Siegfried Contemporary is pleased to announce: “Strange I‘ve seen that Face before……” a two person exhibition with UK based artist Caroline Achaintre and Paris based artist Anne Roger Lacan.
What brings them together in this show is their shared interest in the Human Psychology as well as Shamanism, particularly issues of a possible Dual (or maybe multiple) existences of one’s self, be it in the past, present or future.
Caroline Achaintre cites German Expressionism and post-war British sculpture as influences on her work; these movements are known for their crude aesthetics, which conveyed the trauma of a war-time generation. Her work also draws from ‘Primitivism’, a style of early 20th century art that incorporated imagery from tribal cultures. Achaintre is interested in these periods because they present junctures between the ancient and modern, psychological and physical, exoticism and technology.
Achaintre likens her work to anthropological museum displays, where objects are removed from another place or time and are brought into a contemporary context.
Her works takes the form of ceramics, wool tufted wall installations as well as works on paper.
Recently Caroline Achaintre opened her Solo show at Tate Britain as part of the BP spotlight commission. She also recently won the Illy Present Future Price, which showcased her work in a exhibition at the Castello di Rivoli in Torino, Italy a few months ago.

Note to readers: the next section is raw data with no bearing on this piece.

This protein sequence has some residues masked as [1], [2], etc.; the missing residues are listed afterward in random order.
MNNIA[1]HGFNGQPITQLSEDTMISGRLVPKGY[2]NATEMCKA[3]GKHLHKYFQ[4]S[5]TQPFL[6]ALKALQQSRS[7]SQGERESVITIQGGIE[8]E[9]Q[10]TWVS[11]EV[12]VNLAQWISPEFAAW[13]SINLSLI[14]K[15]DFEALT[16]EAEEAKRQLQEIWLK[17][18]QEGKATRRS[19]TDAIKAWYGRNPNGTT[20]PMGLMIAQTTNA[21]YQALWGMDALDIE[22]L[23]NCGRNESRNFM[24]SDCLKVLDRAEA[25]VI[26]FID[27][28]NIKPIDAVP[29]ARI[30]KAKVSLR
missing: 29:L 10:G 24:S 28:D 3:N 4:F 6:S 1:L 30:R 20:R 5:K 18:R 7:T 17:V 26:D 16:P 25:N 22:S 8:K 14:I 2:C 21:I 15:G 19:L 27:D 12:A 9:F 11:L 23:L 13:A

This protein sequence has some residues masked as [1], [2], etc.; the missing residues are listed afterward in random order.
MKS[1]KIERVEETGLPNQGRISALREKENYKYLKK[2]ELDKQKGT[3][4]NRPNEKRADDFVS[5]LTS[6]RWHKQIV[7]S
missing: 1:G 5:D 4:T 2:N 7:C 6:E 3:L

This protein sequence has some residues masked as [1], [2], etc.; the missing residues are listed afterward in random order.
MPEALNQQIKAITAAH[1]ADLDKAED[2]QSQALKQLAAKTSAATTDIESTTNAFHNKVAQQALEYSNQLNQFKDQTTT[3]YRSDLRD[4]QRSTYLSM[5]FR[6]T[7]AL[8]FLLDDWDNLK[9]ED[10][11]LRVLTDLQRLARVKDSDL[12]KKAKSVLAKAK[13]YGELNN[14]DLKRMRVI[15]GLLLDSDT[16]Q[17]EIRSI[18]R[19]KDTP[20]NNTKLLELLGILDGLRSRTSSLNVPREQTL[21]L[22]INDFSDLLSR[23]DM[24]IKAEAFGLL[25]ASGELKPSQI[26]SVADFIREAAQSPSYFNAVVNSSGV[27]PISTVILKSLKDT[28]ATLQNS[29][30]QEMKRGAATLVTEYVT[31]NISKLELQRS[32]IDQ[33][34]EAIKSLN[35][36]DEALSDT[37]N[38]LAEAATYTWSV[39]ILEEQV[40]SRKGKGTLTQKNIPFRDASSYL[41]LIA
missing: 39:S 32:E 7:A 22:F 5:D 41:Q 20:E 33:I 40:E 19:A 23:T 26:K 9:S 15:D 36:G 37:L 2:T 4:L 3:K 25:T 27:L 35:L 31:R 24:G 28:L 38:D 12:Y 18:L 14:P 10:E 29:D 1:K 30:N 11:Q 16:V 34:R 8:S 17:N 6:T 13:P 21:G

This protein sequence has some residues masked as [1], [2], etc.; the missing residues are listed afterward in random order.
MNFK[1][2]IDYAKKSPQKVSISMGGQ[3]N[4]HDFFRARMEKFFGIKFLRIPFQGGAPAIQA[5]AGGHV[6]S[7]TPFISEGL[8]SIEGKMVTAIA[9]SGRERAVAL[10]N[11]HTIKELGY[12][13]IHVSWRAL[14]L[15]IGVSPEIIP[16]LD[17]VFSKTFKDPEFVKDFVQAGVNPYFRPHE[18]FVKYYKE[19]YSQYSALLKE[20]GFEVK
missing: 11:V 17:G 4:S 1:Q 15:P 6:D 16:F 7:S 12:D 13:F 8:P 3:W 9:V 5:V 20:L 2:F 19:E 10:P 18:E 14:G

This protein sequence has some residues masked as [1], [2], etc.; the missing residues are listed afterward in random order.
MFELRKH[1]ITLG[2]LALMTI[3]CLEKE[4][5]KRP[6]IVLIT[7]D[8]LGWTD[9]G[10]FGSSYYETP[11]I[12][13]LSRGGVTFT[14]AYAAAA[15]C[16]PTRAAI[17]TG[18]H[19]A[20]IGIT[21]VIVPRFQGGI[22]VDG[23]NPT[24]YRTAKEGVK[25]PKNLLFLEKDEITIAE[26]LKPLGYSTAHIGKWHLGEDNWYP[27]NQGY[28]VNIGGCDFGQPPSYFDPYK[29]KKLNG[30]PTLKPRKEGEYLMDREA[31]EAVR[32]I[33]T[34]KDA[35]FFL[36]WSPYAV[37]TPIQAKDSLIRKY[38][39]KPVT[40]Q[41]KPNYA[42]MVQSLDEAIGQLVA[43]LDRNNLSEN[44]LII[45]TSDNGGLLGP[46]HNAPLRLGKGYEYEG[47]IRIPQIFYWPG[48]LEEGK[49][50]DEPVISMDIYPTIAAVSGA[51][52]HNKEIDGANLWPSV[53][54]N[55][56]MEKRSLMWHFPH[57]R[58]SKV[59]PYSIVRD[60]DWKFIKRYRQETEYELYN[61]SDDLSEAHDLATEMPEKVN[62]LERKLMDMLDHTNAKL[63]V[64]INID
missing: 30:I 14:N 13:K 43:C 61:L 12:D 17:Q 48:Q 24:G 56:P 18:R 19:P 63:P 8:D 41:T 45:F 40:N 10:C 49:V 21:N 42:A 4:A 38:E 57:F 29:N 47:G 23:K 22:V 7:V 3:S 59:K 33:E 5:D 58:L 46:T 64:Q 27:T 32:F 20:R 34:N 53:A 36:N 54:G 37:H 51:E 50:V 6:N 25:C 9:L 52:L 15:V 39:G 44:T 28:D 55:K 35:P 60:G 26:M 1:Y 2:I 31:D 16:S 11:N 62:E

Anne Roger Lacan has always been fascinated by people and their psychological patterns and behaviors. Her work is influenced by the French outsider artist Pacsal-Désir Maisonneuve whose shell masks were a great influence on Andre Breton, the Surrealist poet and writer. Breton introduced Maisonneuve’s work to Jean Dubuffet, who then initiated Art Brut, an art produced by people who were not professionals, who operated outside the conventional aesthetic norms, and who did not belong to an artistic milieu. Anne Roger Lacan is deeply inspired by those “artists in spite of themselves”, their naïve faith,their disinterested perseverance is what she is aiming for.
Other influences are Swiss artist Jean Tinguely, famous for his machine assemblages, Kurt Schwitters and the work of Louise Bourgeois.
Anne Roger Lacan is trying to deal with her own as well as other people’s psychological issues. These can be stories, thoughts or dreams, often of very fragile nature that find their way to the artist and are then being transformed into artworks.
Roger Lacan’s oeuvre is mostly made from found material that she transforms into beautifully whimsical sculptures. She also creates drawings and poetry. Her work is a cabinet of curiosities of other people’s as well as her own journeys that life takes us on.